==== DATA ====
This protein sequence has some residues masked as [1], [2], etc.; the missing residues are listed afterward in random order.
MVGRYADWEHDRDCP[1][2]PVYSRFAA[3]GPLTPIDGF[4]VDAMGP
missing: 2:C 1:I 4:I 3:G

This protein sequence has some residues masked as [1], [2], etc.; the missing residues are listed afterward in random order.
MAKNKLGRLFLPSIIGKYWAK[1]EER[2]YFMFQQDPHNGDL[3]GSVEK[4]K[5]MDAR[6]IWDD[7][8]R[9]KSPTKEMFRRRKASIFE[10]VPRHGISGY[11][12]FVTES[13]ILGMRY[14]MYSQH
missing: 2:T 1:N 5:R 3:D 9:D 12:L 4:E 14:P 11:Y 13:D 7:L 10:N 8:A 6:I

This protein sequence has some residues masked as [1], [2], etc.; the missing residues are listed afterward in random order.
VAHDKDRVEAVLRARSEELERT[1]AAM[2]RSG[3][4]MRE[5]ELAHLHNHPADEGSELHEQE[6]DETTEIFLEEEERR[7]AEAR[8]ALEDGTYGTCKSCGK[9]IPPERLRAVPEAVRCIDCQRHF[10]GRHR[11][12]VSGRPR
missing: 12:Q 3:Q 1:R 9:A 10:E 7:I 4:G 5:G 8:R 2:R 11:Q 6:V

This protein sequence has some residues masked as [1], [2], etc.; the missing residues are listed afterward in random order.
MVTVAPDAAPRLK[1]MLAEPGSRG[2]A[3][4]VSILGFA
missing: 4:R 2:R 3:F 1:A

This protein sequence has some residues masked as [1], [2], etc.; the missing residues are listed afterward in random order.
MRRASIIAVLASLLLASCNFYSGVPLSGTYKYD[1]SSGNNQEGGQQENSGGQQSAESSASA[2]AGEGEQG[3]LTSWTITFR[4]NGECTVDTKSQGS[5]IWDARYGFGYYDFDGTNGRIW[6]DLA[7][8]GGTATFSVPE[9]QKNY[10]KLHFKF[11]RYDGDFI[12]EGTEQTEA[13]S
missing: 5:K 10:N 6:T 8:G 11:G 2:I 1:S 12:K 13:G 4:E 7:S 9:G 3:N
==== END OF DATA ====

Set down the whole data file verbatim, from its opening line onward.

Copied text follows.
This protein sequence has some residues masked as [1], [2], etc.; the missing residues are listed afterward in random order.
MVGRYADWEHDRDCP[1][2]PVYSRFAA[3]GPLTPIDGF[4]VDAMGP
missing: 2:C 1:I 4:I 3:G

This protein sequence has some residues masked as [1], [2], etc.; the missing residues are listed afterward in random order.
MAKNKLGRLFLPSIIGKYWAK[1]EER[2]YFMFQQDPHNGDL[3]GSVEK[4]K[5]MDAR[6]IWDD[7][8]R[9]KSPTKEMFRRRKASIFE[10]VPRHGISGY[11][12]FVTES[13]ILGMRY[14]MYSQH
missing: 2:T 1:N 5:R 3:D 9:D 12:L 4:E 14:P 11:Y 13:D 7:L 10:N 8:A 6:I

This protein sequence has some residues masked as [1], [2], etc.; the missing residues are listed afterward in random order.
VAHDKDRVEAVLRARSEELERT[1]AAM[2]RSG[3][4]MRE[5]ELAHLHNHPADEGSELHEQE[6]DETTEIFLEEEERR[7]AEAR[8]ALEDGTYGTCKSCGK[9]IPPERLRAVPEAVRCIDCQRHF[10]GRHR[11][12]VSGRPR
missing: 12:Q 3:Q 1:R 9:A 10:E 7:I 4:G 5:G 8:R 2:R 11:Q 6:V

This protein sequence has some residues masked as [1], [2], etc.; the missing residues are listed afterward in random order.
MVTVAPDAAPRLK[1]MLAEPGSRG[2]A[3][4]VSILGFA
missing: 4:R 2:R 3:F 1:A

This protein sequence has some residues masked as [1], [2], etc.; the missing residues are listed afterward in random order.
MRRASIIAVLASLLLASCNFYSGVPLSGTYKYD[1]SSGNNQEGGQQENSGGQQSAESSASA[2]AGEGEQG[3]LTSWTITFR[4]NGECTVDTKSQGS[5]IWDARYGFGYYDFDGTNGRIW[6]DLA[7][8]GGTATFSVPE[9]QKNY[10]KLHFKF[11]RYDGDFI[12]EGTEQTEA[13]S
missing: 5:K 10:N 6:T 8:G 11:G 2:I 1:S 12:K 13:G 4:E 7:S 9:G 3:N